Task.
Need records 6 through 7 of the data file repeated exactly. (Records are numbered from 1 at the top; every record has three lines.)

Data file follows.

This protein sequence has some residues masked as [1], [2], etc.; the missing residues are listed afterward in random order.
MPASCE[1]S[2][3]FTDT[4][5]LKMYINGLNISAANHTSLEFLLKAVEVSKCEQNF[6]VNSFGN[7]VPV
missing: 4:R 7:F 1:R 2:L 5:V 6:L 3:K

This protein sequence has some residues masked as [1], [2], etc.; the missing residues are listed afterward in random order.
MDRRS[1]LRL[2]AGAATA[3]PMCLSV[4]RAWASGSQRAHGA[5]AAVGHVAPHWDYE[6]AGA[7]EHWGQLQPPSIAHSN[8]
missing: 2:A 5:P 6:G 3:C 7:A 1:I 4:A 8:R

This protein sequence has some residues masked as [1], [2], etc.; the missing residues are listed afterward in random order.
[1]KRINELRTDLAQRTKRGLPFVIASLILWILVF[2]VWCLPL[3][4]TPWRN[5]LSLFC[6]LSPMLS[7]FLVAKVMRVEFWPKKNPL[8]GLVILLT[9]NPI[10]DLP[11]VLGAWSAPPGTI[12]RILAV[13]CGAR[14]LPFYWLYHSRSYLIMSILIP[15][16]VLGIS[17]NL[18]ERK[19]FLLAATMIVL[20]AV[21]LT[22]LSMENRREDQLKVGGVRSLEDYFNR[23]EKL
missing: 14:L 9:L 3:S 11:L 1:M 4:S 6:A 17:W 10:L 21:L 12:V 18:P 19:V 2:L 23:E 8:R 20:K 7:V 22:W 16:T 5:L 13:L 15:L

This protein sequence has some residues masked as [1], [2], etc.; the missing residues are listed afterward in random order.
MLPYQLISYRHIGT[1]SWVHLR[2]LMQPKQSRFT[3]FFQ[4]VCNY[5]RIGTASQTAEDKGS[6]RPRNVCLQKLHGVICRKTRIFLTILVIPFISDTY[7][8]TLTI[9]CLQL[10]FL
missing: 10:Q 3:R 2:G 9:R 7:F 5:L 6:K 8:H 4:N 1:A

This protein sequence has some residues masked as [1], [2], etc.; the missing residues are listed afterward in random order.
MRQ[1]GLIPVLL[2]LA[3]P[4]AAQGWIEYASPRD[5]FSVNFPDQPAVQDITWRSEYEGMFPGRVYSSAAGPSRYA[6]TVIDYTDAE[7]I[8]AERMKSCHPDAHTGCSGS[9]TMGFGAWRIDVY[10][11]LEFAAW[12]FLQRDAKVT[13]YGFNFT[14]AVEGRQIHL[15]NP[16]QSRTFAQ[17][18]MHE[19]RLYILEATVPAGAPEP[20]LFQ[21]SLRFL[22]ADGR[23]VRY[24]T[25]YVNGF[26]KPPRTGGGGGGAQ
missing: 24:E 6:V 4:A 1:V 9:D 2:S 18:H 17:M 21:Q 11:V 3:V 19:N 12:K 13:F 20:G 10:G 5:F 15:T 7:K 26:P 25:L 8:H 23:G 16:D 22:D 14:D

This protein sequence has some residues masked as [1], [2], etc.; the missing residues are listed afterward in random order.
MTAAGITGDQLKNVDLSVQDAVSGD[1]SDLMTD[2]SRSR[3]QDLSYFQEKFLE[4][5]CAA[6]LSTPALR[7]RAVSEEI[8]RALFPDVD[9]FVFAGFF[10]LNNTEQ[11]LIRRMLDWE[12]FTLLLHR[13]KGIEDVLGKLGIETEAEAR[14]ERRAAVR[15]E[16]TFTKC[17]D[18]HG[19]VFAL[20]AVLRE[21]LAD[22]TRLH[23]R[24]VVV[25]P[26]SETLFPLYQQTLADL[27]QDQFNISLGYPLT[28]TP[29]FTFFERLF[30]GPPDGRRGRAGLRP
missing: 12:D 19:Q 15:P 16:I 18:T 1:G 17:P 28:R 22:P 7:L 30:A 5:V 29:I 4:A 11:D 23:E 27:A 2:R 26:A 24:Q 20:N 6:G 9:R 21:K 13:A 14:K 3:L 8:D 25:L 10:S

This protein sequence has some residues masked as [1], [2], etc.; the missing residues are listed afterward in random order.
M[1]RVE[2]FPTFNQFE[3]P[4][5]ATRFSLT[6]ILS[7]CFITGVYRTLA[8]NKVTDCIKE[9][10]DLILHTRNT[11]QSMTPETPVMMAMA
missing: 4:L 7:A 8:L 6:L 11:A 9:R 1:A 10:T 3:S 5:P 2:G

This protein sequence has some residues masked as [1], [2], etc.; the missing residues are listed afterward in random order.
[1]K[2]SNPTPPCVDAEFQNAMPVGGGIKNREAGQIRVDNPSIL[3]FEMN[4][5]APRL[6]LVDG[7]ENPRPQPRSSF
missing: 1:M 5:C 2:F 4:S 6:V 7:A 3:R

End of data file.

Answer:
This protein sequence has some residues masked as [1], [2], etc.; the missing residues are listed afterward in random order.
MTAAGITGDQLKNVDLSVQDAVSGD[1]SDLMTD[2]SRSR[3]QDLSYFQEKFLE[4][5]CAA[6]LSTPALR[7]RAVSEEI[8]RALFPDVD[9]FVFAGFF[10]LNNTEQ[11]LIRRMLDWE[12]FTLLLHR[13]KGIEDVLGKLGIETEAEAR[14]ERRAAVR[15]E[16]TFTKC[17]D[18]HG[19]VFAL[20]AVLRE[21]LAD[22]TRLH[23]R[24]VVV[25]P[26]SETLFPLYQQTLADL[27]QDQFNISLGYPLT[28]TP[29]FTFFERLF[30]GPPDGRRGRAGLRP
missing: 12:D 19:Q 15:P 16:I 18:T 1:G 17:P 28:R 22:P 7:L 30:A 5:V 29:I 4:A 11:D 23:E 27:A 2:R 26:A 24:Q 20:N 6:G 9:R 21:K 13:A 14:K 3:L 8:D 25:L 10:S

This protein sequence has some residues masked as [1], [2], etc.; the missing residues are listed afterward in random order.
M[1]RVE[2]FPTFNQFE[3]P[4][5]ATRFSLT[6]ILS[7]CFITGVYRTLA[8]NKVTDCIKE[9][10]DLILHTRNT[11]QSMTPETPVMMAMA
missing: 4:L 7:A 8:L 6:L 11:A 9:R 1:A 10:T 3:S 5:P 2:G